Written and directed by Guy Ritchie, The Gentlemen introduces the world to Mickey Pearson (Matthew McConaughey), an American expatriate in London who built his empire by selling marijuana. When word gets out that wants out of the game, his enemies begin to salivate at the chance to take a bite out of his organization.
Having just finished his work with Disney on the live-action version of Aladdin, The Gentlemen is Ritchie at his free-wheeling best as he creates carnage and chaos in the mob realm once again. (In fact, it may be fair to say that that freedom may be exactly the point of this film, after working in the franchise pressure cooker that is the House of Mouse.) While the script may be a little too self-aware at times, the sheer joy expressed in the film-making and cast make the film a fun viewing experience. Having established himself with modern classics such as Lock, Stock and Two Smoking Barrels and Snatch, his return to independent film allows him to spin narratives and bullet chambers in his own voice. Quick cuts, fractured storytelling and stop-time action sequences help the film to fit well into Richie’s uniquely stylized canon. What’s more, enthusiastic performances by Hugh Grant, Colin Farrell, Matthew McConaughey and, yes, Downton Abbey’s Michelle Dockery keep the film wildly entertaining as well.
The Gentlemen is a film that seeks to preserve the way things as they ‘used to be’. In Pearson’s drug-fueled world of money and mayhem, there are very clear rules about the way that things are handled between those in power. Despite the masculine bravado between players, this is actually a surprisingly ordered society that takes care of their business under guidelines of recognising boundaries, and old-school respect. (The film is called The Gentlemen, after all.) For example, as Mickey attempts to walk away from his drug empire, he offers the business for a ‘fair price’ that seems mutually beneficial. When a client seeks Mickey’s help after his daughter goes missing, he and his men take on the responsibility of bringing her home, even though it has little to do with them. Even the manner of storytelling within the film seems civil as two men unravel the narrative together over drinks and dinner, despite the fact that one of them has broken into the other’s home. Although their actions may be illegal, these men understand that their actions need not necessarily lead to violence (at least, initially). In other words, in this jungle, the animals know who the lion is and they offer him the proper respect.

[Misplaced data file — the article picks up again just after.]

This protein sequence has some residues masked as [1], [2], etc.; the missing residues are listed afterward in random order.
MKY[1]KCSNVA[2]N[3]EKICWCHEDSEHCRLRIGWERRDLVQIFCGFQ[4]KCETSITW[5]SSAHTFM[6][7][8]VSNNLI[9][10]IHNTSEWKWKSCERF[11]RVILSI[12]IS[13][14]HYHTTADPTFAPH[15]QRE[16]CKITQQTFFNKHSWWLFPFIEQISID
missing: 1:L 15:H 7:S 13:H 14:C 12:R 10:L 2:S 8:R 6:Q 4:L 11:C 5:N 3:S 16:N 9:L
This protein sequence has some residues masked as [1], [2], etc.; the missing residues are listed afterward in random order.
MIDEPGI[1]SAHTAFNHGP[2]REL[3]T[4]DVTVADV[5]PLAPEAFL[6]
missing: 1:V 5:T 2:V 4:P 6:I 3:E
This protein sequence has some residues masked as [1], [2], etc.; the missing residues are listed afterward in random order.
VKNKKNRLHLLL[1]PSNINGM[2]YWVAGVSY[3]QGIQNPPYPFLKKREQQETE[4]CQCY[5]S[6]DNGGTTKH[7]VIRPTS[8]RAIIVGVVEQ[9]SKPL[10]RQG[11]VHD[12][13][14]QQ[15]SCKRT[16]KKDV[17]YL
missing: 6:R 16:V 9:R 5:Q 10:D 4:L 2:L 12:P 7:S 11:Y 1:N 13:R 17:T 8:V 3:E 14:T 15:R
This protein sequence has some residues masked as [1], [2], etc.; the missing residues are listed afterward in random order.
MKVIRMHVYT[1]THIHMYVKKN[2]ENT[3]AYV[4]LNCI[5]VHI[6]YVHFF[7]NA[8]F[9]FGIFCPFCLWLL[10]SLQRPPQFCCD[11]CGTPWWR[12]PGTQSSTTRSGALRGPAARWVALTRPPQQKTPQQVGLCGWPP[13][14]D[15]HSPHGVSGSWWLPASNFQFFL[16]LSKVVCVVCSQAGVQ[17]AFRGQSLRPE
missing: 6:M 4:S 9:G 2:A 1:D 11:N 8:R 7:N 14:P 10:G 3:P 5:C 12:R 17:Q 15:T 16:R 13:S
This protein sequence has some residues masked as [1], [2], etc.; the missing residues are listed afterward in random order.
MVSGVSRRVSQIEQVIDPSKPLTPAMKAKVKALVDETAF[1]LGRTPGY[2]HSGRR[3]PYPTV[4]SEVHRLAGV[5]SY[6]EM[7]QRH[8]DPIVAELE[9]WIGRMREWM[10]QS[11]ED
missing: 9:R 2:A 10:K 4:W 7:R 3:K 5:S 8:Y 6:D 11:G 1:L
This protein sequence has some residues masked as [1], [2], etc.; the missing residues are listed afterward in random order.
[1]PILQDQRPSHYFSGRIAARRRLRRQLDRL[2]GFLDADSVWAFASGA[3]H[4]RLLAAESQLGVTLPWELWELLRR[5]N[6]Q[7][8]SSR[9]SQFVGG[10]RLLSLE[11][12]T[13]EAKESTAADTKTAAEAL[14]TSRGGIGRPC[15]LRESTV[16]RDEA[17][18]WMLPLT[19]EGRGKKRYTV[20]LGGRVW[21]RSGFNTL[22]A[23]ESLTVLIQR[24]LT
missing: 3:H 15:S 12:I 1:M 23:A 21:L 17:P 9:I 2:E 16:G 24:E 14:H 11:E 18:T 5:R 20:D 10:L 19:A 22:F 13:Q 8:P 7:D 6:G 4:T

With this in mind, what’s striking about The Gentlemen is its disregard for cultural conversations surrounding toxic masculinity. In a culture that continues to re-examine the nature of manliness in the light of changes in perspective and hoping to elevate the other, The Gentlemen appears to hit the reset button by throwing men back into the forefront of power.
For instance, the greatest threat to the legacy of the men in power seems to be youthful ambition. Time after time, as young men attempt to solve problems by taking matters into their own hands, they are met with angry words (or worse) from those responsible for them. Caring little for the rules of their elders, these up-and-coming but undisciplined thugs believe that their time has come to challenge for power, leading to chaos within their ordered society.
Meanwhile, as the youth create anarchy due to their lack of respect, the women are resigned primarily to the sidelines. While Dockery’s performance as Rosalind Pearson is absolutely confident and powerful in her own right, she still requires the strength of her man to come to her rescue. In fact, while there are female characters with a voice in this world, few have the strength to survive. (In other words, this is a film has little interest in passing the ‘Bechdel Test’.)
In The Gentlemen, it is very clear that established men rule.
Even so, despite its over-reliance on strength through masculinity, The Gentlemen really is an entertaining return to form for Ritchie. Just as every great basketball player enjoys a game of pick-up ball with their friends when they’re not playing for the big leagues, so too does Ritchie enjoy begin back in the genre that made him famous.
The Gentlemen spins its tale in theatres on Friday, January 24th, 2020.